Modern Morocco, Archaic Morocco
I had many stereotyped ideas about how I should deal with politics in Morocco. Namely, I thought I could understand what it happening in our glorious land, simply by following news, blogs and ‘current affairs’… A sort of a rather radical breakthrough with old, ancient history (before 1912 anyway…) And I was so mistaken, for it I had to go back to the ancient times and read about pre-colonial Moroccan history, and it proved useful.
Whether one should like it or not, modern politics in Morocco are closely tied to our own ancient history, and not the least good part –if any- of it. I do have a modest bookshelf about it, but it is mainly French, or Arabic, sometimes arid though fascinating. Lately, I came across a rather interesting book ‘Lords of the Atlas’ by G. Maxwell. Anglo-saxon literature is usually more accurate and above all, more ‘fair’ in their account of the pre-1912 Morocco. Maxwell, as well as Waterbury or Harris, are uncontested authorities and precious references for the likes of me.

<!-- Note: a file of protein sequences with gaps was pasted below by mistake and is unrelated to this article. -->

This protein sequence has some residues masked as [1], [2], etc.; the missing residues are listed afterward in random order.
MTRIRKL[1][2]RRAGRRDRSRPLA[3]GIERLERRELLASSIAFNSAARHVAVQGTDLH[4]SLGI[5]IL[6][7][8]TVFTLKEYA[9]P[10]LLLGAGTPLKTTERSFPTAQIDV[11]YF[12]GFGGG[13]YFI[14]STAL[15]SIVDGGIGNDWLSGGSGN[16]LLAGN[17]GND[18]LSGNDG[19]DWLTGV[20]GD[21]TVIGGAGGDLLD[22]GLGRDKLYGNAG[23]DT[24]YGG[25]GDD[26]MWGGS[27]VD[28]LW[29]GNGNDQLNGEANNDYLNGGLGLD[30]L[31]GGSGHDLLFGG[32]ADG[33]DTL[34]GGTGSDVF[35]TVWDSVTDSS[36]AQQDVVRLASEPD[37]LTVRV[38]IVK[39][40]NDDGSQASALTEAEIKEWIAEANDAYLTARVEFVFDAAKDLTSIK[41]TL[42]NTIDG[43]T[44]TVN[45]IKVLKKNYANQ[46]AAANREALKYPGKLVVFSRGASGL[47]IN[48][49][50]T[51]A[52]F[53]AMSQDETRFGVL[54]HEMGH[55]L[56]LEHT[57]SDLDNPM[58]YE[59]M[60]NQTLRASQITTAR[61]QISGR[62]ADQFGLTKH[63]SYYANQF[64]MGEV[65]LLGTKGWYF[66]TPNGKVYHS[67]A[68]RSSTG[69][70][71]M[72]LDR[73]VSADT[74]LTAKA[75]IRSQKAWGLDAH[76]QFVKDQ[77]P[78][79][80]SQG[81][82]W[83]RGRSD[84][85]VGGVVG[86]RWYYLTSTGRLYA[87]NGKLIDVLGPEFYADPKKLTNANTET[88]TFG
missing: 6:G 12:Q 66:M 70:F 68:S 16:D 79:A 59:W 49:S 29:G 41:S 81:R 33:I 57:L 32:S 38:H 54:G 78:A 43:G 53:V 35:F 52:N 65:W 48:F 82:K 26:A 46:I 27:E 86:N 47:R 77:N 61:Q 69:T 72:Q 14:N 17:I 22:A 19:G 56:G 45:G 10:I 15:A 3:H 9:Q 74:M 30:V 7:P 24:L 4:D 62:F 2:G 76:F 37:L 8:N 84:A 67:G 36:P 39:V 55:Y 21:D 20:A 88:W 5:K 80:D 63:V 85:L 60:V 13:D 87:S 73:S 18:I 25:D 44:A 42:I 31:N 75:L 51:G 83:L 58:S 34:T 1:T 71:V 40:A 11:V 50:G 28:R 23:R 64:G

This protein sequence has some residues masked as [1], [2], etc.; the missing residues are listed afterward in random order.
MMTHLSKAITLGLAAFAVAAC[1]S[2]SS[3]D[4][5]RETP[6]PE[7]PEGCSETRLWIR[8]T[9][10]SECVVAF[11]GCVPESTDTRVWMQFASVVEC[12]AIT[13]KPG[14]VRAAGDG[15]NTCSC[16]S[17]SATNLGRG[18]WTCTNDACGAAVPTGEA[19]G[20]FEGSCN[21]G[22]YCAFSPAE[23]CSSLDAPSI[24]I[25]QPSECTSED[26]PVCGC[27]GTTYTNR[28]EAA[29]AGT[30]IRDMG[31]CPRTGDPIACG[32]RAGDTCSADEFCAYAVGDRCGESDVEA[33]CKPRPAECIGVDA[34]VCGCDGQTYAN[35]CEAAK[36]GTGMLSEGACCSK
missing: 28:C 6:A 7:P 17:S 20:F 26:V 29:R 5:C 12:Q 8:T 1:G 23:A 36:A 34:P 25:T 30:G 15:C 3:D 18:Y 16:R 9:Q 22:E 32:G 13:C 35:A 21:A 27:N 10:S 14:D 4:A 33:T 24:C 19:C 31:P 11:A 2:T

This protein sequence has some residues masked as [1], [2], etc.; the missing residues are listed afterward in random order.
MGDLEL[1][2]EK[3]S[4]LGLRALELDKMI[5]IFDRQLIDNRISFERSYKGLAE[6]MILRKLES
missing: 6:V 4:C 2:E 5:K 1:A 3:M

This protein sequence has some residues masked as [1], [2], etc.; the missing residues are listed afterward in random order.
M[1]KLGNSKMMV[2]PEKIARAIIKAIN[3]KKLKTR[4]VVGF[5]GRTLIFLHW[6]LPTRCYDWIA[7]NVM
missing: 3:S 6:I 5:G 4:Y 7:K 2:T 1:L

Gavin Maxwell gives a terrible and terrific description of this Feudal Morocco of our : killings, loots, rapes and destruction were the usual share of the day for the common Moroccans as well as the distinguished ones. Though the book is mainly about the Lords of the High and Anti-Atlas, the pattern of behaviour is applicable elsewhere in Morocco. The same story is told by Abdellah Laroui, in his memorable ‘Origines Sociales et Culturelles du Nationalisme Marocain’.
The Makhzen works with simple parameters, which makes it a unique form of bureaucracy that transcends the ages.
I. The Tribes.
One has to be extremely cautious in this ‘racial’ criterion: although spatial mobility was too little and endogamy very current, Moroccan population mixed up a lot. Subsaharian, Arab, Jewish, Turkish, European and Amazigh ancestry all gather up in this land. However, this does not mean that these communities –or tribes, for it is the best concept to describe the social structure that makes Morocco what it is- are willingly admitting that they are mixed, indeed not. Each community tries to preserve its purity –racism is an inherent par of the system- and perhaps its supposed superiority over the others.